Detailed knowledge of the uppermost water table representing the shallow groundwater system is critical in order to address societal challenges that relate to the mitigation and adaptation to climate change and enhancing climate resilience in general. Machine learning (ML) allows for high resolution modeling of the water table depth beyond the capabilities of conventional numerical physically-based hydrological models with respect to spatial resolution and overall accuracy. For this, in-situ well and proxy observations are used as training data in combination with high resolution covariates. The objective of this study is to model the depth of the uppermost water table for a typical summer and winter condition at 10 m spatial resolution over entire Denmark (43,000 km2). CatBoost, a state of the art implementation of gradient boosting decision trees, is employed in this study to model the water table depth and the associated uncertainties. The groundwater domain has not been the most prominent field of applications of recent hydrological ML advances due to the lack of big data. This study brings forward a novel knowledge-guided ML framework to overcome this limitation by integrating simulation results from a physically-based groundwater flow model. The simulation data are utilized to (1) identify wells that represent the uppermost water table, (2) augment missing training data by accounting for simulated water level seasonality, and (3) expand the list of covariates. The curated training dataset contains around 13,000 wells, 19,000 groundwater proxy observations at lakes, streams and coastline as well as 15 covariates. Cross validation attests that the ML model generalizes well with a mean absolute error of around 115 cm considering solely well observations and a MAE of <50 cm taking also the proxy observations into consideration. Quantile regression is applied to estimate confidence intervals and the estimated uncertainty is largest for moraine clay soils that are characterized with a distinct geological heterogeneity. This study highlights a novel research avenue of knowledge-guided ML for the groundwater domain by efficiently supporting a ML model with a physically-based hydrological model to predict the depth of the water table at unprecedented spatial detail and accuracy.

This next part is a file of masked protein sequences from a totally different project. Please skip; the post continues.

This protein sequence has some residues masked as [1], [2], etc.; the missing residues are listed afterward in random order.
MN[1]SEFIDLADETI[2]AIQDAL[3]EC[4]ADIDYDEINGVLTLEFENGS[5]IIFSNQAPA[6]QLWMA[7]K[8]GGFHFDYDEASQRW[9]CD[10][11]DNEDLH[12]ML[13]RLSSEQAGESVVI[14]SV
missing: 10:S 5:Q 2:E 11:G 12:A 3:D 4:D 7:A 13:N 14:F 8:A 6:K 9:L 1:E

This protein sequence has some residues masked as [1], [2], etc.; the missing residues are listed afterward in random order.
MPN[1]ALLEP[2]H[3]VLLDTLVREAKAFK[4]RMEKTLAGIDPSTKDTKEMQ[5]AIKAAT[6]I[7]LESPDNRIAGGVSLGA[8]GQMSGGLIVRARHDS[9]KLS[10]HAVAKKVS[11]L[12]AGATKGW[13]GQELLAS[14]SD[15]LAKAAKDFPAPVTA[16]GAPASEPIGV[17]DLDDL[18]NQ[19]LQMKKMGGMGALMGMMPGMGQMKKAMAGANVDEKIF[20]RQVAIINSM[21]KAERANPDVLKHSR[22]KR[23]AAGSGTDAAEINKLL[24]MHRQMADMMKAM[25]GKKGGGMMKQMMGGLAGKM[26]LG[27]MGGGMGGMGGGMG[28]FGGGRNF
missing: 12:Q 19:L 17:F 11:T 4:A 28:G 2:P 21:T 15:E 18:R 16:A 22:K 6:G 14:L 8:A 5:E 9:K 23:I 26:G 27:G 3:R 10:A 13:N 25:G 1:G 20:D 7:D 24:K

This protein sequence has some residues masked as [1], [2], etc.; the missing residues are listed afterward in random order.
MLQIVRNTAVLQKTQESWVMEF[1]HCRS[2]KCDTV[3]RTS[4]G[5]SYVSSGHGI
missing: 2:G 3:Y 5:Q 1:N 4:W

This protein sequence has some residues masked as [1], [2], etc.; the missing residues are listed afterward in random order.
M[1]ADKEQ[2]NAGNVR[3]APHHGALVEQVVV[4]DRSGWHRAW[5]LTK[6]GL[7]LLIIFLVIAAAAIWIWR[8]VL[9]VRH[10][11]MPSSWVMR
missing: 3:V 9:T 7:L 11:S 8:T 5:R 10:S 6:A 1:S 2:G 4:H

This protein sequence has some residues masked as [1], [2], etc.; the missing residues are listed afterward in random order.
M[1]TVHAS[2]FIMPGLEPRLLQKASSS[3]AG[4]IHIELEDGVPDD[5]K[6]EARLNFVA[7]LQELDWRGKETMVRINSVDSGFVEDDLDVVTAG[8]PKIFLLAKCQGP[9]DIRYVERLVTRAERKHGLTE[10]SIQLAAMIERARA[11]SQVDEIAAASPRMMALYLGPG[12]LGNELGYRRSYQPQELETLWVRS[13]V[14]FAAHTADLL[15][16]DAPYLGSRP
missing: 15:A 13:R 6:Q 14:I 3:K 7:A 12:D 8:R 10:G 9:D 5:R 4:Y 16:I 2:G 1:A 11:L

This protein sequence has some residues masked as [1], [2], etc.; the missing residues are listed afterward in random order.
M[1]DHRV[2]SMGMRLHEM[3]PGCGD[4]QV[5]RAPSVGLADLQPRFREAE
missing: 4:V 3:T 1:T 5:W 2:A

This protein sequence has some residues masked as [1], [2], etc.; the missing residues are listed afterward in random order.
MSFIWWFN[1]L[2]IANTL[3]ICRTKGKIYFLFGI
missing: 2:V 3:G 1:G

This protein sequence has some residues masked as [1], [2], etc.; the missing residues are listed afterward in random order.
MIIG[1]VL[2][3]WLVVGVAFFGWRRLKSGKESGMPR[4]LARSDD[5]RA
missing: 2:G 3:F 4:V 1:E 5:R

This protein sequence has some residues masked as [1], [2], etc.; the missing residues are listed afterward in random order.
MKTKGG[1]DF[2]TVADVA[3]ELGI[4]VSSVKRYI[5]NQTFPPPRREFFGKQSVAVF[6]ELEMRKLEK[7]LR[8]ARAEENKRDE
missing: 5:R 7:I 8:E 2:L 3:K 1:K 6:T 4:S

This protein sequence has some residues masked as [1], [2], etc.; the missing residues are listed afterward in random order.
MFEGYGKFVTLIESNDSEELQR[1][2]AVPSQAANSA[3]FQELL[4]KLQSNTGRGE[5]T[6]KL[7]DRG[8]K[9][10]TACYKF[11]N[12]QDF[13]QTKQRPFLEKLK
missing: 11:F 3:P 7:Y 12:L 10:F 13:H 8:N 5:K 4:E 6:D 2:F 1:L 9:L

- high resolution
- machine learning
- quantile regression
- water table depth
- Programme Area 2: Water Resources